The HR future is now

Connectivity and cognitive technology have revolutionised work across functions and work places, resulting in what is now described as the ‘augmented work force.'

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MFR Graphics

There is an amalgamation between digital technology and humans, with a keen focus on optimising the augmented and automated work force.

One of the biggest technological breakthroughs impacting the way businesses function is Artificial Intelligence (AI); a field of computer science that aims to solve cognitive problems through mimicking human intelligence. In other words, AI enables machines to think like humans and perform tasks such as learning, problem-solving and reasoning.

Artificial Intelligence and Human Resources

Many of the traditionally manual Human Resource (HR) related tasks such as salary calculations, tabulating leave balances, and other administrative tasks are already computerised. Taking the next logical step forward, the field of HR, and its multitude of functions, has already begun to experience the influence of AI. The value gained through the optimisation of such processes through technology lies in the scope to make real-time, and informed, decisions. This results in HR being more automated, augmented and efficient, while in turn enhancing employee experience.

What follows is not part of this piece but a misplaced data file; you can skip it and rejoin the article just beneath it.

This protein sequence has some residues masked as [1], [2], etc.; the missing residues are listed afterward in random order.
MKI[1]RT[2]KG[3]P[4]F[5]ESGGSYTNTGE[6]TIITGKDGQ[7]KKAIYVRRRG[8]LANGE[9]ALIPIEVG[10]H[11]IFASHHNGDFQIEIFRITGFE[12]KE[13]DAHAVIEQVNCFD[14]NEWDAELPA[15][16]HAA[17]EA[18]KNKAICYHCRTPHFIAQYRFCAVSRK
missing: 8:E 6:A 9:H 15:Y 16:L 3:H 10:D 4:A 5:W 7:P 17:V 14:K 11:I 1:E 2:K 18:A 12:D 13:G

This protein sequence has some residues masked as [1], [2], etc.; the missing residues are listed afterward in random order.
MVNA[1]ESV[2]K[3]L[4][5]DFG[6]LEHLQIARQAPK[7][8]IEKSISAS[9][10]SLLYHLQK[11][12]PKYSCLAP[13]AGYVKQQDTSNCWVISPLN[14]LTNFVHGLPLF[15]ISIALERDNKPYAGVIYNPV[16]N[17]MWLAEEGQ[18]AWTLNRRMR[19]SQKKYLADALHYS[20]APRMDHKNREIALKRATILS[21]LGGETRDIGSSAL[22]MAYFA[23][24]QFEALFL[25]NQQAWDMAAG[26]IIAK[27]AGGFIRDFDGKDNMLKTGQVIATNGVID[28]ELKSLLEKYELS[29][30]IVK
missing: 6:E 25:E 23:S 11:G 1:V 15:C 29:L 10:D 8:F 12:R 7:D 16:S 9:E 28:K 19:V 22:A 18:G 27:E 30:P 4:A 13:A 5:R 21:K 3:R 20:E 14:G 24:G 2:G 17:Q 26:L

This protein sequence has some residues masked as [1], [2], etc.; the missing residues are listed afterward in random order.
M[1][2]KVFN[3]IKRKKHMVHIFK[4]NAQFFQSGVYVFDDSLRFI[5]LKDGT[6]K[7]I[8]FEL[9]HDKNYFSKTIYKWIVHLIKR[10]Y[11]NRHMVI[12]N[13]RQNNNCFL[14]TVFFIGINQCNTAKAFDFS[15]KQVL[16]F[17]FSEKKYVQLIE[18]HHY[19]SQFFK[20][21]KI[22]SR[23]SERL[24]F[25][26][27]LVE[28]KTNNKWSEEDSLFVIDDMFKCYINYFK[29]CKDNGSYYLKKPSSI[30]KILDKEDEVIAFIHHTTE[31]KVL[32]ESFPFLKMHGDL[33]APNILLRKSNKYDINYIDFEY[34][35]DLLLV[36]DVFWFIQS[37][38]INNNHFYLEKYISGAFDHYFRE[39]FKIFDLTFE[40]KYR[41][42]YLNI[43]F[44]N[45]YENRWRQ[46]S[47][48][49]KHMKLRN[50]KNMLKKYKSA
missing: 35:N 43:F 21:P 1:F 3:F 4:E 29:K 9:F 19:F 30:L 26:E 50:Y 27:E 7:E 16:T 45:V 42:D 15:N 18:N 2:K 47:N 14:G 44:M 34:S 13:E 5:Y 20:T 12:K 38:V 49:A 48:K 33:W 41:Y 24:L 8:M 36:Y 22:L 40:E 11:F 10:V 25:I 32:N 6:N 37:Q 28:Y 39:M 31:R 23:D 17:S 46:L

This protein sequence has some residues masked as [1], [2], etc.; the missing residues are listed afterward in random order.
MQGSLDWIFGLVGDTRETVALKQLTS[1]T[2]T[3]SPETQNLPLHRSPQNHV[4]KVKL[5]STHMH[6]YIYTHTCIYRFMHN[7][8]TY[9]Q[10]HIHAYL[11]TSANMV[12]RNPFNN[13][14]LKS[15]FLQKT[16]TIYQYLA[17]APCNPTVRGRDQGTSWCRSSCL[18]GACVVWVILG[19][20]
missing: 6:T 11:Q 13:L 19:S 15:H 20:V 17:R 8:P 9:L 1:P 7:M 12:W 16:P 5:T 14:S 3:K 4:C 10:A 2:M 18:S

Currently there are a number of HR functions seeing such revolutions. 

1. Talent Acquisition

This is about the use of algorithms in hiring decisions by scanning, evaluating and eliminating applications. AI can be designed to ensure that the person-to-organisation and person-to-job fit is achieved through unbiased screening, saving time via automation of administrative processes and by enhancing the candidate experience simultaneously. This enables humans to run more rigorous, focused testing to ensure the right person is ultimately hired. 

In 2018, DBS Bank (Singapore) introduced JIM (Jobs Intelligence Maestro), an AI powered recruitment bot to conduct candidate screening for applicants to the role of wealth planning managers. Through JIM, DBS was able to shorten the screening time from 32 minutes per candidate to eight, and were able to respond to 96% of all candidate queries through JIM. 

2. Learning and Development